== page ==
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New Crime Alert: Bullying


What is Bullying? 

April is National Crime Victims’ Awareness Month. In March of 2018, Bullying officially became a crime in the State of Michigan. Bullying is defined by an imbalance of power, with an intent to cause harm, and tends to be repetitious. Types of bullying include verbal, physical, property, sexual, and cyberbullying.

Whether you’re a youth or an adult, attending school or in the workplace, bullying can happen to anyone at any point in life. It’s a serious issue that can play a large role in the development of a person, whether it be mental, emotional or physical. Recognizing warning signs is an important first step in taking action against bullying.


Signs that someone is being bullied 

The warning signs for someone who is being bullied are:

·      coming home with damaged or missing belongings

·      trouble sleeping or frequent bad dreams

·      self-harming

·      appears moody, angry anxious, or depressed

·      talks about suicide


Signs that someone is being a bully

It is also important to recognize the warning signs of people who bully others. They are:

·      Violent with others

·      Gets sent to the principal’s office or detention a lot

·      Will not accept responsibility for their actions

·      Has friends who bully others


Bullying as a Crime 

As of March 2019 a law went into effect that states cyberbullying is a crime punishable by 93 days in jail and a $500 fine. A ”pattern of repeated harassment” is a felony punishable by up to five years in prison and a $5,000 fine. Meanwhile, cyberbullying that is found to cause a victim’s death is punishable by up to 10 years in prison and a $10,000 fine. Common Ground’s Victim Assistance Program is available to help those who are victims of bullying or cyber bullying. Call or text the Resource and Crisis Helpline at 1.800.231.1127 for further assistance.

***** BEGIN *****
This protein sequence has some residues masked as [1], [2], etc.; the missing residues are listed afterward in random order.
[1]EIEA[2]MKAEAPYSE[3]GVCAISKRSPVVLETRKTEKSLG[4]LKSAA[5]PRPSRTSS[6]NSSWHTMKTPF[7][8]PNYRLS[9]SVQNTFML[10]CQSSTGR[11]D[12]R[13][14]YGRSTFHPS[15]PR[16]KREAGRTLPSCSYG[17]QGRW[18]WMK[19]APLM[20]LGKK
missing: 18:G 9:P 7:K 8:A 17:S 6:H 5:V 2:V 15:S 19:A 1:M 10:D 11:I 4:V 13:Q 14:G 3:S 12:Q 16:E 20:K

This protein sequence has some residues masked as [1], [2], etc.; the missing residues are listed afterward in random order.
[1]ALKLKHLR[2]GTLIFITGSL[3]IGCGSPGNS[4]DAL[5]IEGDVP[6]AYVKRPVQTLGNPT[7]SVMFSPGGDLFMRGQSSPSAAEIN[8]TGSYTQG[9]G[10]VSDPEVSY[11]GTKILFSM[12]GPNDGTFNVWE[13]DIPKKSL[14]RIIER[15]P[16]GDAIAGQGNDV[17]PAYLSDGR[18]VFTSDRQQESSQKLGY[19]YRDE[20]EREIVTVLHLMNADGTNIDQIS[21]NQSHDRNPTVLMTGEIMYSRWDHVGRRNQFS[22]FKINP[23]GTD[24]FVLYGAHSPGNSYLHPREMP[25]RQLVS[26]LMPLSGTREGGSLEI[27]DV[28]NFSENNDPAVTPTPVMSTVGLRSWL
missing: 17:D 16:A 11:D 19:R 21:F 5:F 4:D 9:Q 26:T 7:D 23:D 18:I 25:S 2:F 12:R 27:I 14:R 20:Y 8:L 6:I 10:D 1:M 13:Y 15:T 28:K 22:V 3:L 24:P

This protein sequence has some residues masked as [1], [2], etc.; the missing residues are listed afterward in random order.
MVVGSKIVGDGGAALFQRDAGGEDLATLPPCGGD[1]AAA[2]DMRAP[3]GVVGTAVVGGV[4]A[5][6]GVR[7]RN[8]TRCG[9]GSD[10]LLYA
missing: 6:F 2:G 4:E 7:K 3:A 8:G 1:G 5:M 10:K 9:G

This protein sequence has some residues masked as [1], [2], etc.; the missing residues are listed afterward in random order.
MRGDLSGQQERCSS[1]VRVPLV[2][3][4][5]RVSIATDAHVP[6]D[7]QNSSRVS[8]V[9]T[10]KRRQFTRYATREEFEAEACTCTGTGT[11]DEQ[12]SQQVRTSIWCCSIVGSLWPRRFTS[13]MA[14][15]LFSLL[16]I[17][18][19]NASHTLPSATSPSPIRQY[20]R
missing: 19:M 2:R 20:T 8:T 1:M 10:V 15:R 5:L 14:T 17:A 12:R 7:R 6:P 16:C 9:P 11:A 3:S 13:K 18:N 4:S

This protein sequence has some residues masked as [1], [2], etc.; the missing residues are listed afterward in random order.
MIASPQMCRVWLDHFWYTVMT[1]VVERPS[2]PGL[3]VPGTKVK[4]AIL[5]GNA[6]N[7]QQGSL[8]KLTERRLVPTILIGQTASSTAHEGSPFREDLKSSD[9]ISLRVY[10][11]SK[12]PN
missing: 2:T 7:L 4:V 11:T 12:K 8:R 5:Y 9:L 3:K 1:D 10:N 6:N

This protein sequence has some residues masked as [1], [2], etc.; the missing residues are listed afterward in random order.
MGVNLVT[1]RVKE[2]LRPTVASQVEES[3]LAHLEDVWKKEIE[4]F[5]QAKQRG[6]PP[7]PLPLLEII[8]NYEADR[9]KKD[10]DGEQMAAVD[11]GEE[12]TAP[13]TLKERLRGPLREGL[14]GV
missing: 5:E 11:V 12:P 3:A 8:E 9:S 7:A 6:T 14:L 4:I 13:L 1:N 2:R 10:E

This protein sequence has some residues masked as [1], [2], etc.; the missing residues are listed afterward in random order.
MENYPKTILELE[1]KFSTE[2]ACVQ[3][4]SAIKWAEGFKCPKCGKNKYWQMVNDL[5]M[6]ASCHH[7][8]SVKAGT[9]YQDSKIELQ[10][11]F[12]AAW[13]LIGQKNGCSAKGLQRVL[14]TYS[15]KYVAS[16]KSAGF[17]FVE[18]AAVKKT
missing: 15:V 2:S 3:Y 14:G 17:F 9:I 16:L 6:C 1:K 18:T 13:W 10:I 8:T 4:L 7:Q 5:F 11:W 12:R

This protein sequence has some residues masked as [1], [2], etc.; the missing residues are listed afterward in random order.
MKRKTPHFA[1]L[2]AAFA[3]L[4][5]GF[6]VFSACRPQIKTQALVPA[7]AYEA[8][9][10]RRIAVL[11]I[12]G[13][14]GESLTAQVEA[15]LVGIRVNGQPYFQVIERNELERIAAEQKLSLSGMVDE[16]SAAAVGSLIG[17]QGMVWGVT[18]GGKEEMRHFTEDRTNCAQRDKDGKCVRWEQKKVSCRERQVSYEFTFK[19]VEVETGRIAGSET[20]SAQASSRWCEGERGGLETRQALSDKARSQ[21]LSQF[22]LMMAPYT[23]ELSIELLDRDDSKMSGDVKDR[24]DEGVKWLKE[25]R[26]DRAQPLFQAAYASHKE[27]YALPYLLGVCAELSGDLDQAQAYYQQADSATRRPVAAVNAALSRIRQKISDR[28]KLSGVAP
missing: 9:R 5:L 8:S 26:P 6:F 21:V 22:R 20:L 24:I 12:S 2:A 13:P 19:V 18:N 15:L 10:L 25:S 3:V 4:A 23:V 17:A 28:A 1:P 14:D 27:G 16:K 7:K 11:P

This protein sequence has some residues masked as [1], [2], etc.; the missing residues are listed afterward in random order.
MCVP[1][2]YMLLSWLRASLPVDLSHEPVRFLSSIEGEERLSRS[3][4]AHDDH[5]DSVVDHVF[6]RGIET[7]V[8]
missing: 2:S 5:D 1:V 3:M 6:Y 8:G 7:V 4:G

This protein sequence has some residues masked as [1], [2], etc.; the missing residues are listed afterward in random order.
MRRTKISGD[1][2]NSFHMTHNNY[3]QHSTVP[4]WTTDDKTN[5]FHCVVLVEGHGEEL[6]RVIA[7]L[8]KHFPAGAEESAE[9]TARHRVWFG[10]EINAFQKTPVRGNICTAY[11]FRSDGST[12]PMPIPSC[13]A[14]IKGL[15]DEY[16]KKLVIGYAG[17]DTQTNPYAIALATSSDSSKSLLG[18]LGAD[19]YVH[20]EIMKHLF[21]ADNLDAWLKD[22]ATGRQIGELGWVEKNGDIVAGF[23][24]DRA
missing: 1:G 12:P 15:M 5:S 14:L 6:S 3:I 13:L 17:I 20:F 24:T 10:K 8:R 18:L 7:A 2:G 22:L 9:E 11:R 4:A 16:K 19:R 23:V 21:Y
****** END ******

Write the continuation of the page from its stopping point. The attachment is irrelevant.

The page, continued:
Tips and Prevention 

Everyone has the right to be supported with the power of listening and being open with one another. People can have a difficult time admitting they are being bullied and the thoughts and feeling associated with these experiences. Asking open-ended questions will help facilitate discussion.

Additionally, it is common for the helper or supporter to get angry about the situation. However, try not to respond to the survivor with anger. Anger can make the survivor feel like they need to support the helper, instead of themselves.

Parents, school staff, and other adults in the community can help prevent bullying by talking about it, building a safe environment, and creating a community-wide bullying prevention strategy. When adults respond quickly and consistently to bullying behavior – they send the message that it is not acceptable. Research shows this can help stop bullying behavior over time. It’s also important to teach kids how to identify bullying and how to stand up to it safely. Visit for more resources on how to prevent bullying and how to safely stand up to it.



Author: Erin Spankowski, Victim Advocate of Common Ground’s Victim Assistance Program